GPL to undermine Microsoft's Novell deal?
Back at ya
Microsoft will apparently nullify its patent protection agreement with Novell, under the terms of the forthcoming GPL 3 license.
That seems to be the conclusion to be drawn from remarks by Software Freedom Law Centre founding director and general counsel to the Free Software Foundation, Eben Moglen, made yesterday during a discussion on the GPL.
According to the comments, reproduced by the Seattle PI, it seems the act of purchasing Novell's SuSE Linux Enterprise Server (SLES) using certificates that have been distributed by Microsoft will trigger protection for the community from potential prosecution by Microsoft over alleged violations of its IP in Linux and open source.
In other words, Microsoft will be helping undermine its own agreement not to sue customers of Novell, signed last November.
In an added twist, the GPL 3 will feature a clause discouraging other Linux companies from following the example of Novell and entering into protection agreements.
Moglen said: "If you make deals with a party having patents, to pay tribute to that party, in return for protecting some but not all of your customers... you are violating the license, and you must stop distributing altogether."
The comments seem to back up plans outlined by Moglen last November to use GPL 3 to undermine Microsoft's deal with Novell.
Moglen's remarks, made during an OpenLogic web cast on the impact of GPL 3 in the enterprise, follow Microsoft's explosive claims this week that free and open source software violates 235 of its patents. The company is seeking restitution from customers through licensing, according to the original Forbes interview.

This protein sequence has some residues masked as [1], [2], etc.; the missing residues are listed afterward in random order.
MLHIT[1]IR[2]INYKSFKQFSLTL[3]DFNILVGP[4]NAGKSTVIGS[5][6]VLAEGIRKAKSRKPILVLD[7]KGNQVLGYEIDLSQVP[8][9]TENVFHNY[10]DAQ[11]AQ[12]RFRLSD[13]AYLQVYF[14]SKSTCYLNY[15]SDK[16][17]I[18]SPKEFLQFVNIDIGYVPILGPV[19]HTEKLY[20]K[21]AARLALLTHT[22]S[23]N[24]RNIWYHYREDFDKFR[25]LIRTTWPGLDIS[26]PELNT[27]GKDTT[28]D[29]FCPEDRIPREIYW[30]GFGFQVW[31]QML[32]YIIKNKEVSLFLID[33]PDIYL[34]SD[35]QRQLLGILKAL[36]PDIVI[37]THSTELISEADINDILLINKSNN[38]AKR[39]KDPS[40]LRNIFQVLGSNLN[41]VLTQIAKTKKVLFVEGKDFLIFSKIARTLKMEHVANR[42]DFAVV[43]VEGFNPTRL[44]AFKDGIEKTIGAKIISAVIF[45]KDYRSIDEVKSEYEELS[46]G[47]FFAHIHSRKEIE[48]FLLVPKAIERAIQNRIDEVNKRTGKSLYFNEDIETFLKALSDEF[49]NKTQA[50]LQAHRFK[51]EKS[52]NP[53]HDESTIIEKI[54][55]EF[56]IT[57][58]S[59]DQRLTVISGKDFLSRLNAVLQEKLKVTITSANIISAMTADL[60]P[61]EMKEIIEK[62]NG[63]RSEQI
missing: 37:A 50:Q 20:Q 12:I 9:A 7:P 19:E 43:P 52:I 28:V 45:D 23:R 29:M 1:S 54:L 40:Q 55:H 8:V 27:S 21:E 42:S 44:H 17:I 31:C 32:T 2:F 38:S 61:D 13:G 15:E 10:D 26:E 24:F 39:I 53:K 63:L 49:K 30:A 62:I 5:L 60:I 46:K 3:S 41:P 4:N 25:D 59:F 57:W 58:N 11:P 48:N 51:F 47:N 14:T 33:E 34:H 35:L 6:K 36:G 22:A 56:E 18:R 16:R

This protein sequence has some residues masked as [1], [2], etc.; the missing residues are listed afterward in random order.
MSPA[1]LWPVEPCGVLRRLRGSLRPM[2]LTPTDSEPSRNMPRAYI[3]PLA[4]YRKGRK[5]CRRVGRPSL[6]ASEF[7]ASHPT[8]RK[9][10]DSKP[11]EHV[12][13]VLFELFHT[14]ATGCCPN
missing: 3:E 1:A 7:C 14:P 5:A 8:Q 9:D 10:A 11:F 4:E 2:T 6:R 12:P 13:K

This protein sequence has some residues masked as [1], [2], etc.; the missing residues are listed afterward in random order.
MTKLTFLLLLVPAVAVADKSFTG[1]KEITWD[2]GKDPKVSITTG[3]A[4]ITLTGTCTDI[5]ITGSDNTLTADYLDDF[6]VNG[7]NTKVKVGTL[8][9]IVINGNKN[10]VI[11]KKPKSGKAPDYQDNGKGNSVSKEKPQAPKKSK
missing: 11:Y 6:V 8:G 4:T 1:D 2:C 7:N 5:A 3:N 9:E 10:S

Since that article appeared, Microsoft has tried to calm the outcry both over its claims and the resulting concerns that Microsoft will seek legal satisfaction. Bill Hilf, general manager of platform strategy, gave a qualified commitment to IDG that Microsoft has no plans to litigate over claimed use of its IP. However, he did imply a problem exists by saying Microsoft's "preferred" strategy on this subject is to license its IP.
While Hilf claimed Microsoft's strategy on licensing has not changed, and there's complete unity down the line from chief executive Steve Ballmer, the fact remains Hilf and Microsoft's tools teams have been going out of their way to court the open source community for some time now.
Statements by the vesuvian Ballmer and articles such those in Forbes undermine that work, setting Microsoft back in the eyes of community members slowly coming round to accepting the company. ®
This story isn't finished yet
Eben Moglen is saying that the SUSE vouchers Microsoft is distributing have no expiration date.
When GPLv3 comes out and someone redeems a voucher. MS becomes a linux distributor and the picture will be different. Probably the best place to read legal details on that is www.groklaw.net
I love the way this is going... can't wait for the next episode.
The GPL V2 on already released code absolutely CANNOT be revoked.
Where people/organisations have lost their right to distribute under the GPL, it has been because they breached it's terms, thus invoking the clause that strips them of all rights granted under the license. It absolutely cannot be done on the author's whim.
The wording in GPL V2 regarding later versions is "or any later version" not "the most recent version". Ie, you can choose to stick with GPL V2 if you want. Of course, if all the developer begin releasing newer versions under GPL V3, you will be forced to fork or stagnate.
It seems clear to me that GPL3 is going to wind up looking more like an EULA written by Microsoft than it will GPL2. It isn't bad enough that we have to worry about fending off government from turning into a Nanny State but now we are going to have Nanny Licences too. They could rename it NPL which has the advantage of a highly suitable pronunciation.
"Do this, don't do that, can't you read the sign?"